One final quick note on the Rockies ticket sales debacle - following up on my previous posting on the subject. This note discusses how to including the humans in your system design can improve both your perceived availability and your customer satisfaction while cutting your costs.
Pacolian did tweak their application to be a little more friendly to their infrastructure and perhaps fixed some networking issues, so that people did eventually get tickets to the Rockies/Red Sox games in Denver. But, many, many people got told they were going to get tickets, but the system was still so slow and under such heavy load that it timed out many or even most users before they could pay for their tickets. So, even the second try was highly unsatisfactory, and increased infrastructure costs. Although you could argue that the system didn't crash, having it be so slow as to be unusable certainly creates the perception of unavailability in the minds of many users.
If you want to sell tickets to a hot event, there are many ways to do it. For any system you come up with, you can expect the users who use it to try and game the system somehow to increase their odds.
What are the goals of selling tickets to events?
- sell all the tickets
- discourage professional ticket scalpers
- limit number of tickets sold to any one party
- make "gaming" the system harder
- minimize infrastructure costs
- minimize customer frustration
The way Pacolian did it, was to allow people to queue up in the web site and then sell the tickets first-come-first served beginning at a certain time. Although this might sound reasonable because it's modeled after how tickets are sold at box offices in the real physical world, it's a bad idea in the Internet. This encourages exactly the behavior that took their systems down, maximized customer frustration, and infrastructure costs, while still giving an edge to professional scalpers. In their system, if you want tickets, obviously you open as many browser windows at a time as you can, hit the system as hard as you can at exactly the same time to increase your chances of getting in line first. This creates a situation similar to what operating system people sometimes call thundering herd  behavior. The difference here is that the thundering herd loop included people and browsers. It makes kind of a comical sight if you think about it...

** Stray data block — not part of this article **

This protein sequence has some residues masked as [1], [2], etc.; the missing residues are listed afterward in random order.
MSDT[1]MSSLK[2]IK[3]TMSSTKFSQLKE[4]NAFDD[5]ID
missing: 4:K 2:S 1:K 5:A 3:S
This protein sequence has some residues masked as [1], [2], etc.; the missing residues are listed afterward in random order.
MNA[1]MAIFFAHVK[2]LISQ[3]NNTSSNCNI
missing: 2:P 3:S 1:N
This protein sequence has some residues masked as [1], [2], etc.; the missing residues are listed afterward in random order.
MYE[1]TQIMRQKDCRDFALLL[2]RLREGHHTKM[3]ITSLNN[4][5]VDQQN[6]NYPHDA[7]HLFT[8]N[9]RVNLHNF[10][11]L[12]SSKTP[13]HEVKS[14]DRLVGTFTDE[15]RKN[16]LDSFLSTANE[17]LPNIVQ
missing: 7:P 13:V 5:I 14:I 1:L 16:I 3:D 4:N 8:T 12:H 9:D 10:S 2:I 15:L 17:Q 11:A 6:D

Another method which I seem to recall hearing that other vendors use is a lottery system. Such a system might work like this (details may need tweaking):
- Announce a registration period of 8-18 hours where people can register for which games they want to buy tickets for, and which price ranges they're willing to buy.
- Anyone registering during this time can register once, and give an email address where they can be reached, and which can be accessed from this computer. Warn people not to do this on shared computers.
- Each computer gets one cookie and one email address for registering. If you try and re-register the same browser or use the email address multiple times, you're rejected.
- At the end of the registration period, winners are randomly selected, and notified by email including a random cookie which is correlated to the cookie given to their browser earlier. (you have to have both the cookie and the email to purchase a ticket).
- They have a specified period of time to purchase the tickets, and any given credit card number can't be used more than once per game. Any tickets not paid for by that time get sold to other applicants.
This means that there is no advantage to registering early or late. As long as you register, you have the same chance as anyone else. The peak load on such a lottery system system is probably one or two orders of magnitude below that of the Pacolian thundering herd design.
The result of this is:
- System availability goes up,
- Customer satisfaction goes up
- Infrastructure costs go down.
- The possibility of gaming the system still exists, but is probably no worse than the original Pacolian system.
All in all, a big win. To be fair, I didn't think of this idea myself, but before the Rockies/Pacolian debacle, I'd never put much thought into ticket sales either. Because I'm not an expert in this area, there are no doubt many improvements that an expert would make to my proposal to make it harder to game. However, from an availability perspective, this application design is much more robust than the original Pacolian system because it takes into account the motivations of the humans that are part of the computer system.